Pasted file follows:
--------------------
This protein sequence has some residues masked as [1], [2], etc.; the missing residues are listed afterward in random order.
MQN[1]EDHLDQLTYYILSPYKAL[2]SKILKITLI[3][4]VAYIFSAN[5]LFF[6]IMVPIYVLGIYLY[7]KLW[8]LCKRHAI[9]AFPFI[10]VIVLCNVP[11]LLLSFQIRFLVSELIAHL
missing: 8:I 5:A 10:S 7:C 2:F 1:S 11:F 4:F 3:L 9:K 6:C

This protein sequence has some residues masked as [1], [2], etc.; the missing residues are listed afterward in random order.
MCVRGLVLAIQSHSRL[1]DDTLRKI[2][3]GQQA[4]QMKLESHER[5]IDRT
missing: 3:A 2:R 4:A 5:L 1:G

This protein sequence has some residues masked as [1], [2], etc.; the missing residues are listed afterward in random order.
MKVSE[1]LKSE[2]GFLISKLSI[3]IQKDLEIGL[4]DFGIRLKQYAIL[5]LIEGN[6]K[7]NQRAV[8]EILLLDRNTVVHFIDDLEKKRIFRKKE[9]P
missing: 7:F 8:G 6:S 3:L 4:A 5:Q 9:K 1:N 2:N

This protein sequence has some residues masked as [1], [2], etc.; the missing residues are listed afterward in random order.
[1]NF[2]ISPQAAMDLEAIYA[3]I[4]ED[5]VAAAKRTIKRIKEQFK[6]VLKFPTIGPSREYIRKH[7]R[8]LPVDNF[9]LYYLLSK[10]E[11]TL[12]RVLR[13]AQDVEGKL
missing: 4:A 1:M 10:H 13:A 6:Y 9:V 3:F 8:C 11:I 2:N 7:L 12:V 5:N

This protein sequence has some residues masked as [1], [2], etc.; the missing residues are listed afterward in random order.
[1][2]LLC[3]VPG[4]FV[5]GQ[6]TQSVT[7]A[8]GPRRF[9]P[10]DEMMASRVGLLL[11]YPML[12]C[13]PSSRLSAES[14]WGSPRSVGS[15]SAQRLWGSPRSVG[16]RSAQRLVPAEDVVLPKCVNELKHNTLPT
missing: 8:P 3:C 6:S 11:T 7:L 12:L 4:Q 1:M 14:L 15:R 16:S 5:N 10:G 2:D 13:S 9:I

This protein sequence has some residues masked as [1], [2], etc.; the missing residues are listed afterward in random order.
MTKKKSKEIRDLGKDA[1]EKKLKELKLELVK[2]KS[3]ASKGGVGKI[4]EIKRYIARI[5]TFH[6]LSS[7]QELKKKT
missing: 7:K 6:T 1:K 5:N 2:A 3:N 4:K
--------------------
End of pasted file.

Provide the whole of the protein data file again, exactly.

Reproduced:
This protein sequence has some residues masked as [1], [2], etc.; the missing residues are listed afterward in random order.
MQN[1]EDHLDQLTYYILSPYKAL[2]SKILKITLI[3][4]VAYIFSAN[5]LFF[6]IMVPIYVLGIYLY[7]KLW[8]LCKRHAI[9]AFPFI[10]VIVLCNVP[11]LLLSFQIRFLVSELIAHL
missing: 8:I 5:A 10:S 7:C 2:F 1:S 11:F 4:F 3:L 9:K 6:C

This protein sequence has some residues masked as [1], [2], etc.; the missing residues are listed afterward in random order.
MCVRGLVLAIQSHSRL[1]DDTLRKI[2][3]GQQA[4]QMKLESHER[5]IDRT
missing: 3:A 2:R 4:A 5:L 1:G

This protein sequence has some residues masked as [1], [2], etc.; the missing residues are listed afterward in random order.
MKVSE[1]LKSE[2]GFLISKLSI[3]IQKDLEIGL[4]DFGIRLKQYAIL[5]LIEGN[6]K[7]NQRAV[8]EILLLDRNTVVHFIDDLEKKRIFRKKE[9]P
missing: 7:F 8:G 6:S 3:L 4:A 5:Q 9:K 1:N 2:N

This protein sequence has some residues masked as [1], [2], etc.; the missing residues are listed afterward in random order.
[1]NF[2]ISPQAAMDLEAIYA[3]I[4]ED[5]VAAAKRTIKRIKEQFK[6]VLKFPTIGPSREYIRKH[7]R[8]LPVDNF[9]LYYLLSK[10]E[11]TL[12]RVLR[13]AQDVEGKL
missing: 4:A 1:M 10:H 13:A 6:Y 9:V 3:F 8:C 11:I 2:N 7:L 12:V 5:N

This protein sequence has some residues masked as [1], [2], etc.; the missing residues are listed afterward in random order.
[1][2]LLC[3]VPG[4]FV[5]GQ[6]TQSVT[7]A[8]GPRRF[9]P[10]DEMMASRVGLLL[11]YPML[12]C[13]PSSRLSAES[14]WGSPRSVGS[15]SAQRLWGSPRSVG[16]RSAQRLVPAEDVVLPKCVNELKHNTLPT
missing: 8:P 3:C 6:S 11:T 7:L 12:L 4:Q 1:M 14:L 15:R 16:S 5:N 10:G 2:D 13:S 9:I

This protein sequence has some residues masked as [1], [2], etc.; the missing residues are listed afterward in random order.
MTKKKSKEIRDLGKDA[1]EKKLKELKLELVK[2]KS[3]ASKGGVGKI[4]EIKRYIARI[5]TFH[6]LSS[7]QELKKKT
missing: 7:K 6:T 1:K 5:N 2:A 3:N 4:K